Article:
fast eddie clarke

Click here for details of the new Fastway release for 2011, 'Eat Dog Eat'.

Eddie returned to England in 1982 after leaving Motorhead and immediately got together with Pete Way from UFO. The very first Fastway rehearsals commenced with Topper Heddon from The Clash on drums, Pete on bass and Eddie on guitar.

After a few weeks of rehearsals, things were going well and there was much media interest in the new band. At this point, Topper decided the he did not want to commit to the band full time, so Pete and Eddie started looking for a drummer and vocalist. Word got out that they were looking for tapes of would be vocalists and drummers. After receiving literally hundreds of replies, sorting through and listening to the many offerings became a major task. At the same time, Pete heard that Gerry Shirley, formally of Humble Pie was in England and not doing anything. Gerry jumped at the chance to join this exciting new project and was ‘in’ as soon as the first rehearsal was over. Around the same time, whilst sifting through the many tapes that had been sent in, Eddie found one from Dublin containing some rather impressive vocals. The singer in question was Dave King and Pete and Eddie invited him to London. The four piece gelled immediately and shortly afterwards, Fastway signed their first record deal with CBS.

The date for the recording of the first album was set but just before Fastway entered the studio, Pete Way mysteriously disappeared. Several frantic attempts to find him failed and Eddie was forced to make the decision to find a replacement for the recording sessions. Session man Mickey Feat was drafted in to play on the debut album, Fastway and the record was duly delivered on time. Pete Way re-surfaced as a member of The Ozzy Ozbourne Band. It transpired that he had accepted an offer to play Ozzy’s European tour, for some strange reason, hence his going AWOL. Eddie never heard from Pete again.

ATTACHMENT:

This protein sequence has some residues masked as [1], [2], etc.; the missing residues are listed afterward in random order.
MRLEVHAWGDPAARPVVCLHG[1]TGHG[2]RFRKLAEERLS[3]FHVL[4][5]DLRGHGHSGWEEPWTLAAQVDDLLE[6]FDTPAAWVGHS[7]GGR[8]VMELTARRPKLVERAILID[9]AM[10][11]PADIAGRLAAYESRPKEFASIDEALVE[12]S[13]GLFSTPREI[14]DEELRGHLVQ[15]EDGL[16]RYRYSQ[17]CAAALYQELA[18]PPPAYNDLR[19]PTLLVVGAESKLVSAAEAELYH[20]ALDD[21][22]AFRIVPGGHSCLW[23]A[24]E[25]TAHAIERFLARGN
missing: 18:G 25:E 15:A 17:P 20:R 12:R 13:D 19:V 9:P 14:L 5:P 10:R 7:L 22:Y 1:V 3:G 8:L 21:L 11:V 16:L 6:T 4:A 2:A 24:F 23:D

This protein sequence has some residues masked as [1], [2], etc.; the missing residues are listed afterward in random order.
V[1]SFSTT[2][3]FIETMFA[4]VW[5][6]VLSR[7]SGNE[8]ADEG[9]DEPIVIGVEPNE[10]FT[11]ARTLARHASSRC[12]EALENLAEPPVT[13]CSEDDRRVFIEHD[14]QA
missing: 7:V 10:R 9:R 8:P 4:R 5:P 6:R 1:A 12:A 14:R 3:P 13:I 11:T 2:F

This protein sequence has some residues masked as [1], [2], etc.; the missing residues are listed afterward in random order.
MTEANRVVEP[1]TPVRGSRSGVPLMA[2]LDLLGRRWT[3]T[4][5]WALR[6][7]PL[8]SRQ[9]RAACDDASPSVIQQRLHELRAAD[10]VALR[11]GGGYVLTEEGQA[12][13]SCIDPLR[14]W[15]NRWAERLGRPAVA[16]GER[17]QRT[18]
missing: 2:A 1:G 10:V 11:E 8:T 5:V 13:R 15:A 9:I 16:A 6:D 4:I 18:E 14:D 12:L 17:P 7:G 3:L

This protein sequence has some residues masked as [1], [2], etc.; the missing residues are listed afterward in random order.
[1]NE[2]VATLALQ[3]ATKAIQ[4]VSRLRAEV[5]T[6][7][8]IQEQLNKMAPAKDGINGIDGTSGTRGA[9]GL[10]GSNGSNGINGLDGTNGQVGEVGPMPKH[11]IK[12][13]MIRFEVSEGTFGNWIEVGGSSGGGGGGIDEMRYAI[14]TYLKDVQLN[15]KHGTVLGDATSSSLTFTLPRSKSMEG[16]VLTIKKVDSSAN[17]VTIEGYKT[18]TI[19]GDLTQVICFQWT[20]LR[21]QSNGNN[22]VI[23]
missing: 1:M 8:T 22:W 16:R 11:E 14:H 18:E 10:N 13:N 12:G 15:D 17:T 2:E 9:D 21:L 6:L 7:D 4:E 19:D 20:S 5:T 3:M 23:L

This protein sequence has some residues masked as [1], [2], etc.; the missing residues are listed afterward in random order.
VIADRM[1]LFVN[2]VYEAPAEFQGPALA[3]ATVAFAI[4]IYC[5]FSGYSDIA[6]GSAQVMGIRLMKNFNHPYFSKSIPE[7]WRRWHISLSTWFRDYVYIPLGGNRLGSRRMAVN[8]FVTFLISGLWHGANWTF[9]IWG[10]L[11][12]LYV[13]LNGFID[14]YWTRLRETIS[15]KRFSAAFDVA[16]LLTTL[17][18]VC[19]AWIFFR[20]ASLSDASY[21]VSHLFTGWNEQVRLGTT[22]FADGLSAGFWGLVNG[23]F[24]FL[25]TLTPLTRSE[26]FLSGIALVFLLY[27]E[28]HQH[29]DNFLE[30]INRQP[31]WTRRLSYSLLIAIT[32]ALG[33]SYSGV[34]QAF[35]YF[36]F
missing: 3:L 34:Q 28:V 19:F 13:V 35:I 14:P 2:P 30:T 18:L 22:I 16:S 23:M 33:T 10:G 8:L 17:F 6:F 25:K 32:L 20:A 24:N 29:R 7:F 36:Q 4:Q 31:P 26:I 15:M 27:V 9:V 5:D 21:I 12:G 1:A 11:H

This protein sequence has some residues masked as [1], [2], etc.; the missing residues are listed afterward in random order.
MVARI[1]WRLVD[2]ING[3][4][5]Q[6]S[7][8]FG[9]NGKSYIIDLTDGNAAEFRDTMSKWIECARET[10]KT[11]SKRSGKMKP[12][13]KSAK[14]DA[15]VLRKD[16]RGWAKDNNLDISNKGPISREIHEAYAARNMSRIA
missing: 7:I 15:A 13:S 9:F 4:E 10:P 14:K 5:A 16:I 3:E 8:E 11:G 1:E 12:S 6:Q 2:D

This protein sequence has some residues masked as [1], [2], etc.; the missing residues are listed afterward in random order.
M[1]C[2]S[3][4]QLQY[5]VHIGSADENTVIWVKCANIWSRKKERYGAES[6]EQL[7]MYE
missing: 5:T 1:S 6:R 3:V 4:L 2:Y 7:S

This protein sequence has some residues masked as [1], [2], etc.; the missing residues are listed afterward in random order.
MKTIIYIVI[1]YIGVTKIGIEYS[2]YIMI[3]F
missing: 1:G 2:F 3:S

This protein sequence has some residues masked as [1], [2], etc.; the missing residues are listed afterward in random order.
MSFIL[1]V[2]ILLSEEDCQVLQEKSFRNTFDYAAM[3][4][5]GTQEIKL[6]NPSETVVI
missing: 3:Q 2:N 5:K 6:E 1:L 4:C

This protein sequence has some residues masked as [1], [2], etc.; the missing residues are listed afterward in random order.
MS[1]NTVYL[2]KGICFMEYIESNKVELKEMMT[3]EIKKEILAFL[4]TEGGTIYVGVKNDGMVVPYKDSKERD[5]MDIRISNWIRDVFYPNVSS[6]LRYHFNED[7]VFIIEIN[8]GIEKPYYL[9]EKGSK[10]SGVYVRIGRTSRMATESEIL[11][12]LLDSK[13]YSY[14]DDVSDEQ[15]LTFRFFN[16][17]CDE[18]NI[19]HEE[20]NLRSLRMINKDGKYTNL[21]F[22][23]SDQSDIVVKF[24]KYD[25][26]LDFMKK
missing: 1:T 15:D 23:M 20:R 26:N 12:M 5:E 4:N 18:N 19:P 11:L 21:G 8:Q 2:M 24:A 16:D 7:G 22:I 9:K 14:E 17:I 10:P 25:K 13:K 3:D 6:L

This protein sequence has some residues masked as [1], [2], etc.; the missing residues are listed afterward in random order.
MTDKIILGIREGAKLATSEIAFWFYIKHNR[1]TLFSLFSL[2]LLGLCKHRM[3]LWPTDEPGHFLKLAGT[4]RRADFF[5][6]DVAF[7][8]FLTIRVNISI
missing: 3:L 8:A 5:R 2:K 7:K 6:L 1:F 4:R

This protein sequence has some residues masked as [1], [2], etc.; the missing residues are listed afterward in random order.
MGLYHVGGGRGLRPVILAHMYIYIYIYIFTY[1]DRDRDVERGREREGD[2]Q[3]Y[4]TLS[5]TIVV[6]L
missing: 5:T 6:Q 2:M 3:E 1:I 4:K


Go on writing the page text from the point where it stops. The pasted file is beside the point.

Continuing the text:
Produced by Eddie Kramer and released in April 1983, the album confirmed that this band meant business and with or without Pete Way, were going to have a big impact on the worldwide rock scene. Mickey Feat had played a blinder on the album but was not a ‘live’ performer, so the bass duties on the following British tour were carried out by Alfie Ages. The UK tour was a success and only a few days after the final gig, a now permanent bass player joined the ranks. Charlie McCracken, who had several years experience with Rory Gallagher’s Taste was in and as album sales rose slowly but surely, the band plotted their next move.

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